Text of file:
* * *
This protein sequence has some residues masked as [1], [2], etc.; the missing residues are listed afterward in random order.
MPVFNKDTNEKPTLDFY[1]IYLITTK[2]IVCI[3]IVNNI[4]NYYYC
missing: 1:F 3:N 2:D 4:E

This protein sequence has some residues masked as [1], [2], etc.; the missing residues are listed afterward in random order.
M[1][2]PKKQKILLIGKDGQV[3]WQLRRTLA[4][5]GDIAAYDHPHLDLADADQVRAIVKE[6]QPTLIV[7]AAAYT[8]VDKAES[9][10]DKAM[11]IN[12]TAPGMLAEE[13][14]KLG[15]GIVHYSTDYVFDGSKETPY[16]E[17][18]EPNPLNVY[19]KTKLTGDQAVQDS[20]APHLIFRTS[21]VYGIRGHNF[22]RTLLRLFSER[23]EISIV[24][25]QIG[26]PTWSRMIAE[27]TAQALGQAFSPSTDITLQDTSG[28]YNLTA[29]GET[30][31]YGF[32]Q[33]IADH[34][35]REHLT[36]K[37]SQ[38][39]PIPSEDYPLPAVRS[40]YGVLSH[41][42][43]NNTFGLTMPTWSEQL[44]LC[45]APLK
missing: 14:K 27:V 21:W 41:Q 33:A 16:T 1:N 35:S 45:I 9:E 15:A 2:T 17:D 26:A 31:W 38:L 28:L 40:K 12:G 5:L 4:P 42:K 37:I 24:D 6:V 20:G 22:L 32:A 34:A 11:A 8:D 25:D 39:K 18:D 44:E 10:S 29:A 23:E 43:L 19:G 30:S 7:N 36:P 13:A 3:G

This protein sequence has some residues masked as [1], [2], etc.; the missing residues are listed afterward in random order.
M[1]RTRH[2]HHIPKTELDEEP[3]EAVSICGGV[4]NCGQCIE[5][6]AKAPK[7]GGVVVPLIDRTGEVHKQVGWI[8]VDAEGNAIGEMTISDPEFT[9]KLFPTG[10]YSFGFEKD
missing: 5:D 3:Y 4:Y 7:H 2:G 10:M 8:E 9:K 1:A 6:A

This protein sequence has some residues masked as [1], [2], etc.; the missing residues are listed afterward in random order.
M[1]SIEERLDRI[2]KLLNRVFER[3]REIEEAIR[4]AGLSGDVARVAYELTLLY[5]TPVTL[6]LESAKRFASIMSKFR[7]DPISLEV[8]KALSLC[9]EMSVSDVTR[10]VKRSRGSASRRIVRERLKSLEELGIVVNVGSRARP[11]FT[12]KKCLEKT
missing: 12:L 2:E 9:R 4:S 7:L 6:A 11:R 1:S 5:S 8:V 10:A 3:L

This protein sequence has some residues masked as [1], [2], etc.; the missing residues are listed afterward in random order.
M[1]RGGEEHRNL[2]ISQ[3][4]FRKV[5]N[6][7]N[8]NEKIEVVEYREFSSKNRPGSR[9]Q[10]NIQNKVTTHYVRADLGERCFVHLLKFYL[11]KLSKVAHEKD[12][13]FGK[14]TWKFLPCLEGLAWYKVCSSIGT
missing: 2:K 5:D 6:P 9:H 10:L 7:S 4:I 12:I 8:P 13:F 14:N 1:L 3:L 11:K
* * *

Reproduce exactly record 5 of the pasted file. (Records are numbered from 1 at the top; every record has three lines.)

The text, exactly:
This protein sequence has some residues masked as [1], [2], etc.; the missing residues are listed afterward in random order.
M[1]RGGEEHRNL[2]ISQ[3][4]FRKV[5]N[6][7]N[8]NEKIEVVEYREFSSKNRPGSR[9]Q[10]NIQNKVTTHYVRADLGERCFVHLLKFYL[11]KLSKVAHEKD[12][13]FGK[14]TWKFLPCLEGLAWYKVCSSIGT
missing: 2:K 5:D 6:P 9:H 10:L 7:S 4:I 12:I 8:P 13:F 14:N 1:L 3:L 11:K